This object is achieved from the arrangement point of view by arranging at least one polymer layer and two molecular layers, and, when the cover contact is a cathode, the layer adjacent to the cover contact is formed as an electron-transporting molecular layer and is doped with an organic or inorganic dopant, the n-type dopant containing a principal organic substance and a donor-type doping substance, and the molecular weight of the dopant is greater than 200 g/mole; or, when the cover contact is an anode, the layer adjacent to the cover contact is formed as a p-doped hole-transporting molecular layer and is doped with an organic or inorganic acceptor, the dopant containing a principal organic substance and an acceptor-type doping substance, and the molecular weight of the dopant is greater then 200 g/mole. Through the incorporation of molecular layers it is possible to achieve a considerably greater flexibility in the layer composite, while the simultaneous presence of polymer layers assures easier structurability without the special use of shadow masks.

The dopant should consist of an organic, inorganic or organometallic molecule, which has a molecular weight of more than 200 g/mole, preferably more than 400 g/mole. What matters here is that the dopant active in the layer have this molecular weight. For example, Cs2CO3 (cesium carbonate, molecular weight about 324 g/mole) is unsuitable, within the meaning of the invention, as donor for n-doping of the electron-transporting layer. Cs2CO3 as such is a comparatively stable compound which is no longer in a position to transfer one or more electrons to another molecule (the matrix material). To be sure, molecular Cs can be liberated in a vaporization process above 615 C. (decomposition temperature), and this Cs would be able, as dopant, to transfer an electron to the matrix material. However, the molecular weight of Cs is about 132 g/mole. Cesium, as dopant, has the disadvantage that, as a relatively small molecule or atom, it cannot be incorporated in the matrix layer in a diffusion-stable manner, and has negative effects on the service life of the organic light-emitting component. The same applies in the case of p-doping of the hole-transporting layer with a strong acceptor (in the case of an inverted POLED construction).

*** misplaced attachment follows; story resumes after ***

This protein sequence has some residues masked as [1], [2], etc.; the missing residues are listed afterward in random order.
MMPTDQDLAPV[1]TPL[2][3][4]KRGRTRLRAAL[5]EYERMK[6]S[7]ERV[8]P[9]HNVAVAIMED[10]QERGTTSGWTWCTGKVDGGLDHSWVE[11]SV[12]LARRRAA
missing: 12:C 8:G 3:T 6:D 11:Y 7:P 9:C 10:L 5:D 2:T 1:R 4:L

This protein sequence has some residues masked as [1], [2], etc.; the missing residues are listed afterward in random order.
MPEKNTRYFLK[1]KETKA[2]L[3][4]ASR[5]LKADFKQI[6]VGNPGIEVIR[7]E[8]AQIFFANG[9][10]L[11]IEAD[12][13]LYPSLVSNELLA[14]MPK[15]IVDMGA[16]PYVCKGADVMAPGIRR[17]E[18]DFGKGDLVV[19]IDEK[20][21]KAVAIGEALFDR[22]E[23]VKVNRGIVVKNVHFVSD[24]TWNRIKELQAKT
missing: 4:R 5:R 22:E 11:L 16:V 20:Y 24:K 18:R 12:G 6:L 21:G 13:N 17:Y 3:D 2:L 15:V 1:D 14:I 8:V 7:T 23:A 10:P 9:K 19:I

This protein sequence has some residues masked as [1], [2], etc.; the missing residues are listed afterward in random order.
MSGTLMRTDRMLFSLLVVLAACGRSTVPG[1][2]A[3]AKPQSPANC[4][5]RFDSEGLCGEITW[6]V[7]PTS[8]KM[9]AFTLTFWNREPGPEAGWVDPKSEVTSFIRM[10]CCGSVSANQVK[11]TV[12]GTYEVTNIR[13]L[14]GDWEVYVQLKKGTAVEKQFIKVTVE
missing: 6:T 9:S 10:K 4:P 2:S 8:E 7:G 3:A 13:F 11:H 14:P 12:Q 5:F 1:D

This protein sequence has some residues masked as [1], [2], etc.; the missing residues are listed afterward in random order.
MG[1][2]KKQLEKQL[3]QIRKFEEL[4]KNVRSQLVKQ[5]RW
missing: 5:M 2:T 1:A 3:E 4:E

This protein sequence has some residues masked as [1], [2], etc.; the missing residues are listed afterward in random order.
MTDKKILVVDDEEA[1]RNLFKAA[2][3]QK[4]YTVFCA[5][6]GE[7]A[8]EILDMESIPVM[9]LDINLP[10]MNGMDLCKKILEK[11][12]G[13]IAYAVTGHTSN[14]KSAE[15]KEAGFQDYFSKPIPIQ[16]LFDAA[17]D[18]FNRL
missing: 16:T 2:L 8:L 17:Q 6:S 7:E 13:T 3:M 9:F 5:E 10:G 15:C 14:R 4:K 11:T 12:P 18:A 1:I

The two molecular vapor-deposited layers are the non-doped intermediate layer (reference numeral 5 in the embodiment described below) and the doped transporting layer. Since the energy barrier of the charge-carrier injection from the doped transporting layer into the polymeric emitting layer is too large for common emitter polymers such as polyphenylenevinylene, PPV (in the case of the traditionally known layer structure with polymeric hole-transporting layer on a substrate, the barrier for the injection of electrons), a non-doped intermediate layer must be inserted which is considerably thinner than the doped transport layer and whose LUMO energy level (LUMO: lowest unoccupied molecular orbital), and, to be sure, in case of the hole-transporting layer, the HOMO energy level (HOMO; highest occupied molecular orbital) must be between the doped transporting layer and the emitter polymer layer. This has the consequence, on the one hand, that charge carriers can be more effectively injected into the emitter polymer layer, and on the other hand, that nonradiant recombination processes also occur at the interface between the emitter polymer layer and the doped transporting layer, these usually taking place almost inevitably at high energy barriers.